SoundLives

SoundLives

SoundLives, a NewMusicBox podcast, is brought to you by New Music USA, the resource for adventurous creators and listeners in the US and beyond. This program is funded in part by: the National Endowment for the Arts; the New York State Council on the Arts; the New York City Department of Cultural Affairs – and listeners like you.

Episodes

October 19, 2022 55 min

Elena Ruehr’s prolific output is a by-product of her maintaining a consistent composing schedule (five hours every day from Noon to 5:00pm) as well as her never-ending inspiration from the visual arts and her constant reading (four books a week), plus her desire to communicate with listeners. As she explained to Frank J. Oteri in this hour-long conversation about her music which features excerpts of nine of her compositions, "I...

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Victoria Shen's needle nails technique, which was appropriately earlier this summer in a Beyoncé video, is just one of many new approaches to making sounds that Shen (who performs under the moniker Evicshen) uses in her provocative performances and installations. But even though all the sounds she makes, and often all the devices she uses to make them as well, are her own creations, she is ambivalent about describing herself as...

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While the idiosyncratic graphic scores of 2022 Pulitzer Prize winning composer Raven Chacon are stunningly original in their conception and have been recognized as works of visual art in their own right (several are in this year's Whitney Biennial), they have a larger social purpose. WARNING: A little bit after the 44 minute mark in this hour-long podcast there is an excerpt of a musical performance involving shotguns.

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For Anthony Davis, whose compositional aesthetics are an amalgamation of several different musical traditions (jazz, Western classical music, gamelan), different kinds of music recall different emotional states and experiences in terms of what the music implies. So it's inevitable that he has devoted so much of his compositional energies to opera, and in particular to using the operatic medium to tell stories that either deal w...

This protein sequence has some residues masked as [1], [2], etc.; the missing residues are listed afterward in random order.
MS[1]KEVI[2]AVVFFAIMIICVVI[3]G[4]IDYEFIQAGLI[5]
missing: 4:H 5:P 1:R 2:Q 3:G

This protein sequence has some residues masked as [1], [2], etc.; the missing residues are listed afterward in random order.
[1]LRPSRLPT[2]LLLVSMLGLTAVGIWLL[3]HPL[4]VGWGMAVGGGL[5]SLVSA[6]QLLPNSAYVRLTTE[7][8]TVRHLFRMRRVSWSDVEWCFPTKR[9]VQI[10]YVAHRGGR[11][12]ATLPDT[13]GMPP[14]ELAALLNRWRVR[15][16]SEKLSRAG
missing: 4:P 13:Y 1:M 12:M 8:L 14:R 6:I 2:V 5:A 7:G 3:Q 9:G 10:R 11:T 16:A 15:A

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How we perceive sound on a psychological level as it unfolds over time is key to the sonic experiences that Sarah Hennies creates. Despite the extremely broad stylistic range of her output, everything from her early collaborative work as part of an experimental rock band to a multimedia documentary to extended duration solo and chamber music compositions for various instrumental combinations, it all shares a concern for extremely p...

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Composer, arranger, conductor, and teacher Alice Parker has been a fixture of the choral music community since working with the legendary Robert Shaw Chorale when she was fresh out of college in the late 1940s. As she explains to Frank J. Oteri. Parker has devoted herself almost exclusively to music for the voice, since she strongly believes that people find their common ground through
singing together. Read more at NewMusicBox:
h...

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For Huang Ruo, music--like theater--exists in a four-dimensional space. As he explains to Frank J. Oteri in this latest episode of NewMusicBox's SoundLives podcast, there is also a larger purpose in most of Huang Ruo's work, whether it is to call attention to stories of people, particularly Asians and Asian-Americans, whose voices have often not been heard, or to provide an environment for reflection and healing.

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Among the recurring themes in talking with composer-pianist-conductor Matthew Aucoin is generosity and risk-taking, something that is in abundance in Aucoin's own music as well as his personality. Over the course of an hour, Aucoin talks with Frank J. Oteri about his opera Eurydice, which was just performed at the Metropolitan Opera; the first commercial recording of his music; his just released new book about opera, The Imposs...

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NEA Jazz Master and three-time Grammy Award-winner Terri Lyne Carrington was practically born into jazz, but she is not a traditionalist. By embracing elements from rock, rhythm and blues, and hip-hop into her own compositions, she is making music that is very much about the present moment. And in founding the Berklee Institute for Jazz and Gender Justice and now partnering with New Music USA on the new Next Jazz Legacy program, Te...